Woods students benefit from top-notch research opportunities
April 29th, 2016 | SMWC
“The small liberal arts atmosphere is really conducive to growth for science students,” said Saint Mary-of-the-Woods College (SMWC) Vice President for Academic Affairs Janet Clark. “Opportunities to work one-on-one with faculty who are experts in their field, small class sizes that ensure individual attention and a strong foundation in critical thinking and problem solving all contribute to the success of a science major at SMWC.”
Even at a liberal arts college, research opportunities are abundant, especially at Saint Mary-of-the-Woods College. For students chosen for the Gioannini Summer Undergraduate Research Fellowship, that research takes place at the Environmental Health Sciences Research Center at the University of Iowa for 10 weeks during the summer, where they perform research under Jerry Weiss, Ph.D., husband of the late Theresa L. Gioannini, Ph.D., for which the fellowship is named.
On Wednesday, April 20, at the Theresa L. Gioannini, Ph.D., Student Symposium, the 2016 recipient of the Gioannini Summer Undergraduate Research Fellowship, Sydney Wilderman, was awarded the fellowship and summer stipend for the 10 weeks she will spend at the University of Iowa.
“I feel so blessed,” said Wilderman, SMWC junior biology major from Poseyville, Ind. “When I was accepted at The Woods, I knew it was a special place but little did I know the opportunities that would present themselves over time. I am very fortunate and thankful!”
Wilderman hopes to use her creative knowledge to help others, specifically in the medical and biological fields. She plans to obtain a doctorate degree in medicine or research.
“Research is like a type of art,” stated Wilderman. “To do meaningful research, one must be creative, hardworking and passionate. Like an artist painting a masterpiece, researchers must use the information and tools that they have to support or refute a hypothesis. This is the type of art I want to be a part of – scientifically helpful form of art.”
Through the generosity and love for his wife, Jerry Weiss, Ph.D., established the Gioannini Endowment for Women in Science in 2015. It honors the life of his late wife, Theresa L. Gioannini, Ph.D., scientist, teacher and 1971 SMWC graduate. The first Gioannini Summer Undergraduate Research Fellowship was awarded last year to Dulce Chavez, of Cicero, Ill., SMWC senior environmental science/chemistry major.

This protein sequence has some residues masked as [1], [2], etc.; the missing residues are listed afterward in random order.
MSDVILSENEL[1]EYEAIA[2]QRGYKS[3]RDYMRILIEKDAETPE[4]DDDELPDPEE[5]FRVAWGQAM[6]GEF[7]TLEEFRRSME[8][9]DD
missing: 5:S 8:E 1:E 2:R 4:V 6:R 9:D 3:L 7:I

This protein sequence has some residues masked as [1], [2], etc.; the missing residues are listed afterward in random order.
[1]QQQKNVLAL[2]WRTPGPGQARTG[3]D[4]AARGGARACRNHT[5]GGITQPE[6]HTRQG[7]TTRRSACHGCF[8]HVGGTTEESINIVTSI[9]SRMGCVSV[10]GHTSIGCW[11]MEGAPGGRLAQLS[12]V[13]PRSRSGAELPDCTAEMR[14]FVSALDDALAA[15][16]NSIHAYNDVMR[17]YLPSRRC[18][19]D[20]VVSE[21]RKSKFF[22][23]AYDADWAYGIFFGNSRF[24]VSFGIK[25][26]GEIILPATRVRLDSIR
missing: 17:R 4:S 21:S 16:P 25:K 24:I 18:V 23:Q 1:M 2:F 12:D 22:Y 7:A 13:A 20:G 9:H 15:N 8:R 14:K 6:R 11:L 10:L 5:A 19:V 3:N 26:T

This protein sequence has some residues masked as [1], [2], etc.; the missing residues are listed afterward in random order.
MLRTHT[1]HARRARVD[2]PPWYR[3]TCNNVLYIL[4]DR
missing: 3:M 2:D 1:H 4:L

Chavez learned under two mentors in the Environmental Health Sciences Research Center at the University of Iowa – Jerry Weiss, Ph.D., and Peter Thorne, Ph.D. The project involved testing and further development of an improved method for detecting and identifying bioactive Gram-negative bacterial endotoxins in organic dusts. Chavez presented on their research at the symposium in Ariens Atrium of the Jeanne Knoerle Sports and Recreation Center on SMWC campus.
“It was a great honor to perform research at the University of Iowa,” said Chavez. “I was able to learn so much from real scientists. Jerry Weiss was an amazing mentor that pushed me to be a better scientist.”
The research and award presentation was followed by the Theresa L. Gioannini, Ph.D., Student Symposium in which SMWC students showcase their research. This year’s research posters ranged in topics from fluoride content in water to the effects of dehydration on athletes.
Theresa L. Gioannini, Ph.D., (1949-2014) graduated from SMWC in 1971 with a degree in chemistry, followed by graduate school at New York University where she earned a Ph.D. in chemistry. She died Jan. 4, 2014, after a valiant 2½-year battle with multiple myeloma. Gioannini was a moral compass of her family; a teacher and mentor extraordinaire; a friend with uncommonly selfless and generous qualities; and a scientist whose creativity and rigor made possible several seminal contributions concerning opiate and MD-2/TLR4 receptors.
For more information about the Gioannini Summer Undergraduate Research Fellowship, visit www.smwc.edu/GioanniniFellowship.